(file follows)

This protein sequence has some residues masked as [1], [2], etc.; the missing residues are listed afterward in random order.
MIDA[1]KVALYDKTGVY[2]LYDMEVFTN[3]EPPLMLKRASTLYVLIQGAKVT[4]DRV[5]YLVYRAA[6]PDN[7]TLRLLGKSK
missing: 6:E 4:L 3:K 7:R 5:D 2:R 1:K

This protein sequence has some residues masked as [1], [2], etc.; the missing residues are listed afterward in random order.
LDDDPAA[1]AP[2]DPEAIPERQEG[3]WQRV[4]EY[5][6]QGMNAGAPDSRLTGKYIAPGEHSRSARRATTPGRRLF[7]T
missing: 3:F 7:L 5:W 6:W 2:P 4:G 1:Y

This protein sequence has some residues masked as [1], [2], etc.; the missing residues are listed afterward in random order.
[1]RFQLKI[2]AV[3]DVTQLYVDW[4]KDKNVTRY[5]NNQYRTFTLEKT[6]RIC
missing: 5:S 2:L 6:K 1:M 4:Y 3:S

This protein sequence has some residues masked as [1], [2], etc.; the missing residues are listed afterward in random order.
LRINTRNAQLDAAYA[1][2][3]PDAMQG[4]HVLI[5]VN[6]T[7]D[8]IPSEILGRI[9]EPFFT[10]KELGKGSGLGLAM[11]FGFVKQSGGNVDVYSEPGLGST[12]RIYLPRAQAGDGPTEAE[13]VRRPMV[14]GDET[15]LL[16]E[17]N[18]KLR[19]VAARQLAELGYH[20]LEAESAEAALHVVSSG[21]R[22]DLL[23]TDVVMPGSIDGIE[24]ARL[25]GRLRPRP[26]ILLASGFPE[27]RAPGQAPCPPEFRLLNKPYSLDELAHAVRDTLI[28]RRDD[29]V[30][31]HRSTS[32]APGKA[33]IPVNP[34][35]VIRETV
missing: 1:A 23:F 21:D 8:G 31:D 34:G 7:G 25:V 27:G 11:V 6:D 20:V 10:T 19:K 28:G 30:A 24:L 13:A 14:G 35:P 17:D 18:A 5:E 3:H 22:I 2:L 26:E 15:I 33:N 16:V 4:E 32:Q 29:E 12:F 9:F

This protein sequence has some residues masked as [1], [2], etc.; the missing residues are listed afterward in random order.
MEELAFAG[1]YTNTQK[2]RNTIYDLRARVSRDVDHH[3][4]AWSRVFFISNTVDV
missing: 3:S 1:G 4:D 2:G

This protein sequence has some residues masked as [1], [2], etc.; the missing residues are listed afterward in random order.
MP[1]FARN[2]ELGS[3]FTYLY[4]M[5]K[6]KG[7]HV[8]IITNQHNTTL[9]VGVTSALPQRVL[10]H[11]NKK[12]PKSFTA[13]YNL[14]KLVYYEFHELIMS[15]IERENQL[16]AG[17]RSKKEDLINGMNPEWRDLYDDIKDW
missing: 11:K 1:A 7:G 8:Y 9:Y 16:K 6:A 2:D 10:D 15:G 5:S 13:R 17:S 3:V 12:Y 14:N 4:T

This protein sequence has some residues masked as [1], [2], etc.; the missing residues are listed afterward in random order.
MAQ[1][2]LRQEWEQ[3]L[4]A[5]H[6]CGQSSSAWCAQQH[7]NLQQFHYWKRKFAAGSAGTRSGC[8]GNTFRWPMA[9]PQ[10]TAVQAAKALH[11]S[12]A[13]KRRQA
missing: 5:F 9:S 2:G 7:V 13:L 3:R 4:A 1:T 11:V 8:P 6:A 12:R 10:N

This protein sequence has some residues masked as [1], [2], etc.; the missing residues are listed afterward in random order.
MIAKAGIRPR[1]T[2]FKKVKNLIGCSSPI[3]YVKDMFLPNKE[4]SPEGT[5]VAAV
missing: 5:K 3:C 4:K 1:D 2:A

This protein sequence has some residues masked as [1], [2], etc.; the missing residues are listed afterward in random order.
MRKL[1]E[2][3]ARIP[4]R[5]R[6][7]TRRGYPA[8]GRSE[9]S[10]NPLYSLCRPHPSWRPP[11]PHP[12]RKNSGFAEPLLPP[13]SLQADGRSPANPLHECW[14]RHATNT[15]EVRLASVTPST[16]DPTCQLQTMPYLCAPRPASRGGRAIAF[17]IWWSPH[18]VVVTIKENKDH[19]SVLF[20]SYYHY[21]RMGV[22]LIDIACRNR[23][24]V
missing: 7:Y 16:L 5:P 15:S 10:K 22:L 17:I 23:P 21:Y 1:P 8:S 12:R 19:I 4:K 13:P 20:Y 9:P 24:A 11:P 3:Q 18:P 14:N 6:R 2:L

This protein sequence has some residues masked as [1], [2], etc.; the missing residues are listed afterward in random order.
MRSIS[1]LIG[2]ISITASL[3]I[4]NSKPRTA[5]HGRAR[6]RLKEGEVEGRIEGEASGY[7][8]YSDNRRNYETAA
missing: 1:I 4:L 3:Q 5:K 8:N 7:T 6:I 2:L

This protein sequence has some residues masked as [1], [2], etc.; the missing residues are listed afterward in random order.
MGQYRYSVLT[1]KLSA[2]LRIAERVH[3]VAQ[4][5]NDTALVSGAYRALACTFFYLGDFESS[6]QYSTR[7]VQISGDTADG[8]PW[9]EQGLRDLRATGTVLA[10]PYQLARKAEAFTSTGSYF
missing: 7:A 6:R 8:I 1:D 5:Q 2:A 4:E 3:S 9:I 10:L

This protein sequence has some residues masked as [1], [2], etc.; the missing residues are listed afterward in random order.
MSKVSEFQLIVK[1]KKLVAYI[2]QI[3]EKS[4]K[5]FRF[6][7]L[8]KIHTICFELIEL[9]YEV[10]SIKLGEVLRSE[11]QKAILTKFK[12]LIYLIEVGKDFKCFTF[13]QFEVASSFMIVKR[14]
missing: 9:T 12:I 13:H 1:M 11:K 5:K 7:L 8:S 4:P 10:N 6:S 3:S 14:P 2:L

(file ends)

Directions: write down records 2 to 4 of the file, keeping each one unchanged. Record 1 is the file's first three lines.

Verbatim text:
This protein sequence has some residues masked as [1], [2], etc.; the missing residues are listed afterward in random order.
LDDDPAA[1]AP[2]DPEAIPERQEG[3]WQRV[4]EY[5][6]QGMNAGAPDSRLTGKYIAPGEHSRSARRATTPGRRLF[7]T
missing: 3:F 7:L 5:W 6:W 2:P 4:G 1:Y

This protein sequence has some residues masked as [1], [2], etc.; the missing residues are listed afterward in random order.
[1]RFQLKI[2]AV[3]DVTQLYVDW[4]KDKNVTRY[5]NNQYRTFTLEKT[6]RIC
missing: 5:S 2:L 6:K 1:M 4:Y 3:S

This protein sequence has some residues masked as [1], [2], etc.; the missing residues are listed afterward in random order.
LRINTRNAQLDAAYA[1][2][3]PDAMQG[4]HVLI[5]VN[6]T[7]D[8]IPSEILGRI[9]EPFFT[10]KELGKGSGLGLAM[11]FGFVKQSGGNVDVYSEPGLGST[12]RIYLPRAQAGDGPTEAE[13]VRRPMV[14]GDET[15]LL[16]E[17]N[18]KLR[19]VAARQLAELGYH[20]LEAESAEAALHVVSSG[21]R[22]DLL[23]TDVVMPGSIDGIE[24]ARL[25]GRLRPRP[26]ILLASGFPE[27]RAPGQAPCPPEFRLLNKPYSLDELAHAVRDTLI[28]RRDD[29]V[30][31]HRSTS[32]APGKA[33]IPVNP[34][35]VIRETV
missing: 1:A 23:F 21:D 8:G 31:D 34:G 7:G 25:V 27:G 11:V 6:D 20:V 10:T 19:K 28:G 30:A 24:L 13:A 14:G 35:P 17:D 18:A 5:E 3:H 22:I 2:L 26:E 15:I 33:N 16:V 4:E 32:Q 29:E 12:F 9:F